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NEWS & INDUSTRY UPDATES

Uber has entered a non-prosecution agreement to resolve a criminal investigation into a 2016 data breach that the company tried to cover up. [Read More]
A Romanian national accused of operating bulletproof hosting services for the Gozi banking trojan was extradited to the United States from Colombia. [Read More]
The FBI and Justice Department disrupted the activities of a hacking group that was sponsored by the North Korean government and that targeted U.S. hospitals with ransomware. [Read More]
Thai activists involved in the country’s pro-democracy protests had their cell phones or other devices infected and attacked with government-sponsored spyware. [Read More]
Former CIA programmer Joshua Schulte was found guilty of the 2017 "Vault 7" leak of the US spy agency's most valuable hacking tools to WikiLeaks. [Read More]
News Analysis: Cybersecurity experts toss bouquets at Apple for removing attack surface from its flagship platforms and call on competing OS makers to match Cupertino’s attempts to neutralize the mercenary spyware business. [Read More]
Emsisoft has released free decryptors for the AstraLocker ransomware variants to help victims recover data. [Read More]
A man has been arrested and charged for allegedly making millions of dollars through a scheme that involved the sale of fake Cisco devices from China. [Read More]
Joshua Schulte, a former CIA software engineer accused of causing the biggest theft of classified information in CIA history, defended himself at a retrial. [Read More]
Apple plans to add a new ‘Lockdown Mode’ that significantly reduces attack surface and adds technical roadblocks to limit sophisticated software exploits. [Read More]

FEATURES, INSIGHTS // Tracking & Law Enforcement

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Eric Knapp's picture
Because transactions using virtual currencies happen anonymously, they confuse issues of jurisdiction and can become difficult to enforce. When authorities do take action, cybercrime simply re-images itself with a new currency and a new platform.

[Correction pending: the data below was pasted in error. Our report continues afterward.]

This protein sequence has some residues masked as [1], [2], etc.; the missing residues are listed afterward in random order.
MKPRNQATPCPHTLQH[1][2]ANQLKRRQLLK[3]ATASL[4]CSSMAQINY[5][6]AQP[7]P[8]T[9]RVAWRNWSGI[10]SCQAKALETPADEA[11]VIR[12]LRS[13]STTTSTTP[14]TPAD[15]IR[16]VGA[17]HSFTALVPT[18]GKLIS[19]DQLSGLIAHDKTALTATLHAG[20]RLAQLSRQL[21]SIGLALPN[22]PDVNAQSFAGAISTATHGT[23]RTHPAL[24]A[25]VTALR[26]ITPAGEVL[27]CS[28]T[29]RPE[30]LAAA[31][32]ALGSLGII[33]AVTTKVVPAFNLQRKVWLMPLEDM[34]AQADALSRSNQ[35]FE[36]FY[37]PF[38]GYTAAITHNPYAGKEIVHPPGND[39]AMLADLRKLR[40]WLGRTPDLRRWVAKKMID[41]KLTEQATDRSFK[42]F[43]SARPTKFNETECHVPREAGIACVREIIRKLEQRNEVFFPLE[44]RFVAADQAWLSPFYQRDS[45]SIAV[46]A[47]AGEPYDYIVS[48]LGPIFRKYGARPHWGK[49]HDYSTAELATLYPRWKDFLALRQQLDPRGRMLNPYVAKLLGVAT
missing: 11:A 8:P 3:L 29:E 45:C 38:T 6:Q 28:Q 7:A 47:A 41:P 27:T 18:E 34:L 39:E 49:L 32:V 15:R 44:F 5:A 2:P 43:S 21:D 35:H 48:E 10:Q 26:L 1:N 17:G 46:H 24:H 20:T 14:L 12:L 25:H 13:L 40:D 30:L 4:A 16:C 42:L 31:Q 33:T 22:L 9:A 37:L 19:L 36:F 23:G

Oliver Rochford's picture
As the “Snowden leaks” continue in their revelations and unraveling of the twisted web of government surveillance, it is becoming clear that the foundation of trust in the Internet as a shared commons has been thoroughly undermined.
Jon-Louis Heimerl's picture
The power of metadata does not come in that data itself but in the ability of that data to be processed and correlated in an automated fashion. What many believe is meaningless data can reveal more than one would think.
Chris Coleman's picture
Over the past year the buzz around tracking threat actors has been growing and in my opinion hitting the height of the hype cycle. Relying on behavior profiles alone is a great way to get an unwelcomed outcome.
Eric Knapp's picture
The NSA tapping into our digital lives is a heinous breach of privacy, say those on the opposing team. I say, “meh.” Assume that everything you do and say is being watched and heard, always.
Mark Hatton's picture
They always say in the investment world that cash is king. We are now seeing that in terms of cyber as well. Stealing cash, it’s even better than stealing money.
John Vecchi's picture
Understanding the various types of malicious actors targeting your networks, including their motivations and modus operandi, is key to identifying, expelling and expunging them.
Gant Redmon's picture
When it comes to cybercrime, the police really can’t and aren’t going to protect residents of your town. The same goes for all towns and cities. Unless you’re talking a high six-figure theft, it's unlikely an officer will be assigned to your case.
Rod Rasmussen's picture
In this second column in a two part series, Rod tackles the impact of the DNSChanger malware and simple solutions to counter similar DNS attacks on enterprises and major government agencies.
Chris Poulin's picture
To effectively defend yourself against an enemy, you have to think like your adversary. Put yourself in their mind, their shoes. What’s the motive? How determined are they? Will they stop at a well-hardened network perimeter or move on to other tactics, including social engineering? Once you suffer a breach, how do you share your analysis?